Attacks in Kenya

Members of al Shabaab ride in a pick-up truck outside Somalia's capital Mogadishu

Members of al-Shabaab riding in a pickup truck in Somalia.

Earlier this week, at least 18 people have been killed in new attacks in Kenya’s coastal county of Lamu, the same area where 60 were massacred last month.  A spokesman for Somalia’s al-Qaeda-linked al-Shabaab rebels claims responsibility for the attack.  According to the Red Cross, nine people died and one was missing around Gamba, and four people were killed in Hindi, located near Lamu island.  The attacks occurred late on Saturday night.  Police say that unidentified gunmen torched several houses and attacked the Gamba police station, freeing a suspect held in connection with the previous month’s attacks.

An AFP reporter in Hindi says that all of the dead were men, apart from a teenage boy who was shot as he tried to run away.  The attackers left messages scribbled in Swahili and broken English on a blackboard taken from a school.  One such message read, “You invade Muslim country and you want to stay in peace”.  Local Elizabeth Opindo said that she spoke to the attackers, who set fire to her home but left her alive, claiming that they did not kill women.  There were about 10 attackers, who spoke a mix of English, Swahili and Somali, all common languages in Kenya.  They claimed to be attacking because the lands of Muslims were being taken.  In a statement issued hours after the violence.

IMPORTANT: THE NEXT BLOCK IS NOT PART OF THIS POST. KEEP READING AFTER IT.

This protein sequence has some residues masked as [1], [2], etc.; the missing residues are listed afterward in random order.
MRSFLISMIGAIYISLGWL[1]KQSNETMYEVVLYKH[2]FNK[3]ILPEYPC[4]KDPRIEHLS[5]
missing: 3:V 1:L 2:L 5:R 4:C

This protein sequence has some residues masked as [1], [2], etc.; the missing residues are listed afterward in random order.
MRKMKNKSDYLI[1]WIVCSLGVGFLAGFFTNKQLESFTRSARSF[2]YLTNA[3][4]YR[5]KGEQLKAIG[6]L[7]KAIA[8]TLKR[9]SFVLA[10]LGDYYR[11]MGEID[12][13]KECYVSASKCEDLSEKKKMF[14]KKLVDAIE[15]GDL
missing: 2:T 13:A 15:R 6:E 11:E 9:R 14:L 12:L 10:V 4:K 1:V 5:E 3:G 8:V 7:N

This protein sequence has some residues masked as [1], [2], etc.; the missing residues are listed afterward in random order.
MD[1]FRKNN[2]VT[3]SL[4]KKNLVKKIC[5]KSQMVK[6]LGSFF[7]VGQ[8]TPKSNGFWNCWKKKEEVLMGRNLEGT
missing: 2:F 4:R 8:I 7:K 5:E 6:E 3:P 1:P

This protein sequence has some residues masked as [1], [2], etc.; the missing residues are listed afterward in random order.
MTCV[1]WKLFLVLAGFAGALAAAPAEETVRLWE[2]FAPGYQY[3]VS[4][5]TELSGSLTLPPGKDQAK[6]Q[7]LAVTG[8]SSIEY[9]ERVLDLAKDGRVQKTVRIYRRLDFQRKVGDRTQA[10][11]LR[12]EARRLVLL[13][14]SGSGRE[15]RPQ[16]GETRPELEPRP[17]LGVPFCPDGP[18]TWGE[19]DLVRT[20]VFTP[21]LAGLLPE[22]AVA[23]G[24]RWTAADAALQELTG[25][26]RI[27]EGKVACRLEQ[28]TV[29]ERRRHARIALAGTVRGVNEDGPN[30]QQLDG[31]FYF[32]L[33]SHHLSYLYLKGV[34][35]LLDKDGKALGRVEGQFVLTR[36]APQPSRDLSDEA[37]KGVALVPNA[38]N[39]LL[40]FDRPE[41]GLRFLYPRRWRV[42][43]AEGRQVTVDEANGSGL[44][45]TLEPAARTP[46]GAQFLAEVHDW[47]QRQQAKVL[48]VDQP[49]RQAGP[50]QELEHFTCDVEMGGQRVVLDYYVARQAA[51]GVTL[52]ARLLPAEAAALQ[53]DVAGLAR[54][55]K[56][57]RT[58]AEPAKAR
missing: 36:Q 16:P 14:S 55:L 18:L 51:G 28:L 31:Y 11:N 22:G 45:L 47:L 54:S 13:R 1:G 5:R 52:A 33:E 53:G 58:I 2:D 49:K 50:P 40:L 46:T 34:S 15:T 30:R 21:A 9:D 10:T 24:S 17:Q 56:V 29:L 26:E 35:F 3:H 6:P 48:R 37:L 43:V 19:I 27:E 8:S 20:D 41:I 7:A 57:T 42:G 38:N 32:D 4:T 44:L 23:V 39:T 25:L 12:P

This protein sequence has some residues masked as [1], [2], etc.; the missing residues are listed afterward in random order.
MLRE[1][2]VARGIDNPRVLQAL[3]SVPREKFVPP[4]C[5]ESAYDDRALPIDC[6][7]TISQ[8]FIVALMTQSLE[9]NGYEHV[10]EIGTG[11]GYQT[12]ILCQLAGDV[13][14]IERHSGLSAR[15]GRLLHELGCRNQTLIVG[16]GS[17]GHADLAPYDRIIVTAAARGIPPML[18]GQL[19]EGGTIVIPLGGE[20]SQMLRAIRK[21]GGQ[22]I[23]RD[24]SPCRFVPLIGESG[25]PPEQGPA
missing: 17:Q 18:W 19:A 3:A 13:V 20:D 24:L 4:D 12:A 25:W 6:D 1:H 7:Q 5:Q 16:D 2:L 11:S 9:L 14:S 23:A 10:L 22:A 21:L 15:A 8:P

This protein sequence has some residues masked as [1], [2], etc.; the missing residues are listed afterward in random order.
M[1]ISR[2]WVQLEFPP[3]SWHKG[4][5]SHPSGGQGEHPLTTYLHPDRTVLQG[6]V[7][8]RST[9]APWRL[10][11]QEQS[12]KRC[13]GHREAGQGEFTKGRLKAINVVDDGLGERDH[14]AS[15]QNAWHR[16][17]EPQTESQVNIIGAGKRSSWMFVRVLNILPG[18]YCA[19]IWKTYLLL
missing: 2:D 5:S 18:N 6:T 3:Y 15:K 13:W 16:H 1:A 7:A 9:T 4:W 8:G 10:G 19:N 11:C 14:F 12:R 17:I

Al-Shabaab’s military spokesman, Abdulaziz Abu Musab, says that the attackers were able to safely return to their base, having just killed 10 people.  They also claimed responsibility for last month’s attack at Mpeketoni, which they insisted was in retaliation for Kenya’s military presence in Somalia as part of the African Union force supporting the country’s fragile and internationally-backed government.  Survivors of the Mpeketoni massacre and a similar attack the next night nearby reported that gunmen speaking Somali and carrying al-Shabaab flags killed non-Muslims and said that their actions were revenge for Kenya’s presence in Somalia.  While Kenya’s President, Uhuru Kenyatta, denied al-Shabaab’s involvement in the attacks, it seems interesting that the attacks were focused on Mpeketoni, since the town is a mainly Christian settlement in the mostly Muslim coastal region.

The Police have arrested alleged separatists from the Mombasa Republican Council, which campaigns for independence of Kenya’s coastal region, as well as the governor of Lamu county, who is an opposition politician.  This unrest has hurt Kenya’s tourism industry, which is a key foreign currency earner and a massive employer for the country, since this is typically one of the busiest times of the year for tourism.  Lamu Island itself is a well-known tourist destination, and its ancient architecture is listed as a Unesco World Heritage site.